Remembering the Cuban Missile Crisis


US Air Force Col. Charles G. Simpson remembers the Cuban Missile, in The Bulletin of the Atomic Scientist:

We kept our nine missiles ready and watched and listened to the news, waiting to see what the resolution of this crisis would be. The base was a different world — most of the families of the bomber and tanker crews left, either heading home to parents or friends or packing up campers and driving into the Idaho mountains. For the most part, only families of the missile squadron and base security and support units remained.

My wife, Carol, was about eight months pregnant and stayed close to our home during the crisis. Since my one-person position was augmented by two other officers during the crisis, I went home every night to rest for the next day. Still, while I was working, my wife had to deal with some serious problems during the crisis. For example, the military doctor who lived above us became distraught; my wife heard strange noises in his apartment, went to investigate, and found him threatening to kill himself by jumping off the balcony. She contacted the hospital commander and the security police, who quickly responded and took care of the situation.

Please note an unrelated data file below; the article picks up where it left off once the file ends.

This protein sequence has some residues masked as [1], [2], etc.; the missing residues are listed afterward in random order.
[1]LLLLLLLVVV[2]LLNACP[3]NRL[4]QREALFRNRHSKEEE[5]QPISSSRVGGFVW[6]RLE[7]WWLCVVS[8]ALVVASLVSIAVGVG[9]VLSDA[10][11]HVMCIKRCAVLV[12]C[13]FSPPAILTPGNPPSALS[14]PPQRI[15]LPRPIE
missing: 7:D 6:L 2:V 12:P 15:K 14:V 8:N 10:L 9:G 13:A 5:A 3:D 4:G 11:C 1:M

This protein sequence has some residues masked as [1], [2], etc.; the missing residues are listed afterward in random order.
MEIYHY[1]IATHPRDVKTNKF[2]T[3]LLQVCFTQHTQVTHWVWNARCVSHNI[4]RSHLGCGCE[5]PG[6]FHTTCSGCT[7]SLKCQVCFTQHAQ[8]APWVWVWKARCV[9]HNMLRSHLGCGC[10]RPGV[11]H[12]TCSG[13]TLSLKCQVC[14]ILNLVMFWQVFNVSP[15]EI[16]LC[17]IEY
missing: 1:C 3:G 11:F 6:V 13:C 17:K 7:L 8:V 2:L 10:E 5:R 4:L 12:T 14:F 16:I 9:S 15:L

And retired Col. Valery Yarynich, of the Soviet armed forces:

The escalation of the crisis in relations between the United States and Soviet Union in October 1962 had a most direct impact on the lives of the staff officers for the Kirov rocket corps, named after the city nearest its bases in the Ural Mountains. On October 23, I received orders to go to one of the two divisions of our corps in which intercontinental ballistic missiles (ICBM) of the 8K64 type — SS-7 in American terminology — had recently been put on combat duty. Each of these missiles could deliver a nuclear warhead with an explosive yield of three megatons a distance of 8,100 miles. They were the first strategic missiles with which Soviet Premier Nikita Khrushchev could threaten America. Of course, the Soviet Union was not yet making ​​ICBMs like sausages, which would become the case as the Cold War continued, but there were enough at the time — 25 in two divisions — to create a new Armageddon. On this trip, I had a specific task: I was to take all possible measures to ensure that the division received its orders from Moscow, and, if necessary, launched its missiles in a timely fashion. As a representative of the rocket corps staff, I was endowed with adequate powers for this purpose.